Phew! Good to hear from Davos 2010 last week that things are looking up again. A ‘fragile’ recovery is underway it seems. Looks like I was wrong and will have to pull the plug on this blog!

Not really.  What a cacophony of misbegotten ideas to set world economies aright! Try as I might, I didn’t hear one suggestion that came close to solving the world’s social and economic problems, notwithstanding the presence of Sharan Burrow, the Australian president of the International Trade Union Confederation.

Davos didn’t properly define the cause of the collapse, so it stands to reason that it can’t possibly have a valid response to it.

Banks got a bit of a hammering. While they can’t hold their heads high over their part in the GFC (and many bankers were conspicuously absent from Davos 2010), might I suggest we dig a little deeper than the role bank credit played in the collapse?

Was it banks that caused the decline in real wages ever since 1972, Sharan? No, it was rather the combination of increasing taxation and increasing land prices.

People understand how taxes reduce net incomes: but land prices?  That’s a bit more difficult to explain but, trust me (or else take a peep at Unlocking the Riches of Oz again), there is necessarily an inverse relationship between escalating land prices and real wages. It’s also explained by the equation P = R + W + I (production is the sum of publicly generated land rent, plus private wages and the return to private capital).

So, if real wages are declining and real land prices are heading moonward, OF COURSE people had to resort to taking on greater and greater levels of debt!

Hey, Davos! Here’s a hint: maybe we can create effective demand, pay down debt and abolish impossible land prices if we capture more land rent for revenue, and pay less taxes on our productive efforts! So, stop patronizing us with stupid, interfering solutions! Get out of the way, and out of our pockets!

But that’s not all!  Listening to the entertaining breakfast team of Ross Stevenson and John Burns on radio 3AW this morning, I learn that the superannuation industry isn’t happy taking only 9% of Australians’ wages to make some asset or other favourite in their speculative binges with our billions. They want more – maybe 12%-15%! So, that’s taxes taking, what, a third?; mortgages taking a third; super taking a sixth? I guess that still leaves us another sixth on which to live (i.e. for food, clothing, entertainment, etc.)?

The really sad part is that when Ross and John ran a survey on whether we should pay more, as the super funds are seeking, one third of the respondents said ‘yes’! Sigh!  When will we be left alone to retain the salary we have earned – without the government and super funds demanding we give more and more of it to them?  When will we begin to stand on our hind legs about this enormous con! There’s a natural source for government revenue, fellas! Try publicly-generated land rent!  [Sorry, I forgot: that’s a ‘no-no’!]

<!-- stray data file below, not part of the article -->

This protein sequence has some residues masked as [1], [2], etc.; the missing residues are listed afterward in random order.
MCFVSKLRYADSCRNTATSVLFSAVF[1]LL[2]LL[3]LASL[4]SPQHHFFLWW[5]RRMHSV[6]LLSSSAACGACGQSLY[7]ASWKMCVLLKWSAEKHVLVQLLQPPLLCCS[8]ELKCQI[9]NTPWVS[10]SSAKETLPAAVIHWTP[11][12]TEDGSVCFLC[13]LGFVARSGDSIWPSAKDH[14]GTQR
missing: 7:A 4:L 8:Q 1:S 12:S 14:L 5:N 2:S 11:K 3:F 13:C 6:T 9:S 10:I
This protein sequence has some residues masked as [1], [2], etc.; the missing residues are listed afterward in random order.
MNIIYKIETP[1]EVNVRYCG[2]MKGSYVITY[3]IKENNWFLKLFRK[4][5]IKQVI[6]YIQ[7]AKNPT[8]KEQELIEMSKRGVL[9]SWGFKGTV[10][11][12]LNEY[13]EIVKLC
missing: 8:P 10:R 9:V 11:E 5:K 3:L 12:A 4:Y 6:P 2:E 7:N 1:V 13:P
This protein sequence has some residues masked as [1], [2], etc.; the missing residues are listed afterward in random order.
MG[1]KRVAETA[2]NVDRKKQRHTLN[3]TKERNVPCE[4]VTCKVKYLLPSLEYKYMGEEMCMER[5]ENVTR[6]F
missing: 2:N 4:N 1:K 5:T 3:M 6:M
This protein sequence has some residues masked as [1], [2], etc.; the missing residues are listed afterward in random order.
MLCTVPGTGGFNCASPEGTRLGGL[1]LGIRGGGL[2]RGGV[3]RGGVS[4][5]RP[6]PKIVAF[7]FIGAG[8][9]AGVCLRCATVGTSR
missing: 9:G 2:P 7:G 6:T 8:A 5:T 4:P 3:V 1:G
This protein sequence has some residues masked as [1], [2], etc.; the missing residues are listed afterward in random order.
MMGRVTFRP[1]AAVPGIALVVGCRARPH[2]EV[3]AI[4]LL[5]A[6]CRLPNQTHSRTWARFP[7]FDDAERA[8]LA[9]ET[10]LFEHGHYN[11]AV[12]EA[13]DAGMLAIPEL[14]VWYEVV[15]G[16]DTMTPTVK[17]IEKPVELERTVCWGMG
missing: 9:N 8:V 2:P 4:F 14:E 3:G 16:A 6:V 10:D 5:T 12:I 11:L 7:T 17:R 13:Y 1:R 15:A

Oh!  And I just heard on the news that the federal treasurer, Wayne Swan’s got plans to assist with Australia’s ageing society.  [Isn’t it great the government’s always coming up with these ideas to spend our money?]  Hey! It doesn’t include getting out of our pockets so we can look after ourselves, does it, Wayne?

Edward Gibbon Wakefield
Edward Gibbon Wakefield


We know that taxation destroys, and that land rent conserves, but policy makers nonetheless favour taxes on production, thrift and exchange, incorrectly stating “There’s not enough rent”.

It’s not stretching the truth to say that current revenue regimes were designed by sociopaths. Here’s a story that might reinforce this proposition.

Edward Gibbon Wakefield’s dad, also Edward, was a rotten father. Oh, yes, he hung around philosophising with John Stuart Mill’s dad, James Mill, but, what with that and his real estate business and his farm, he had no time at all left for young Edward Gibbon.

By age 15, Edward Gibbon Wakefield fulfilled every criterion for a sociopath.  He’d been kicked out of three schools. His mother, not being able to control him, had sent him to his stronger-willed grandmother. When Edward was 11, grandma Priscilla wrote back in 1807: “my mind painfully engaged in the perverseness of dear little Edward – his obstinacy if he inclines to evil terrifies me“. His “pertinacious inflexible temper makes me fear for his own happiness and of those connected with him” He “has a mind that requires delicate handling“.

Whilst in Newgate prison for marrying the second (or was it the third?) heiress he had abducted, Wakefield had this great idea! You could keep the masses genuflecting to the landed gentry if they couldn’t afford the price of a block of land! All you had to do was to set the land at “sufficient price” and they were your slaves! So, you didn’t need convicts in new colonies if you had tax-paying wage slaves who couldn’t afford a block of their own!

The idea was enthusiastically taken up in founding the new, gentrified colony at South Australia.  Although it worked up to a point, it was a bit of a pity that workers were thrown into unemployment within the year and that economic depression ensued.

Nevertheless, Adelaidians still erected a monument to Wakefield and named roads after him, because he was part of the landed gentry, you see, and he foreshadowed the very system to which we adhere today: i.e. let landowners line their pockets with the real wages stolen from those who work and produce. The middle class won’t even understand the process, or, for that matter, why recessions always follow the bursting of land price bubbles.  Just ask all those who attended Davos last week.

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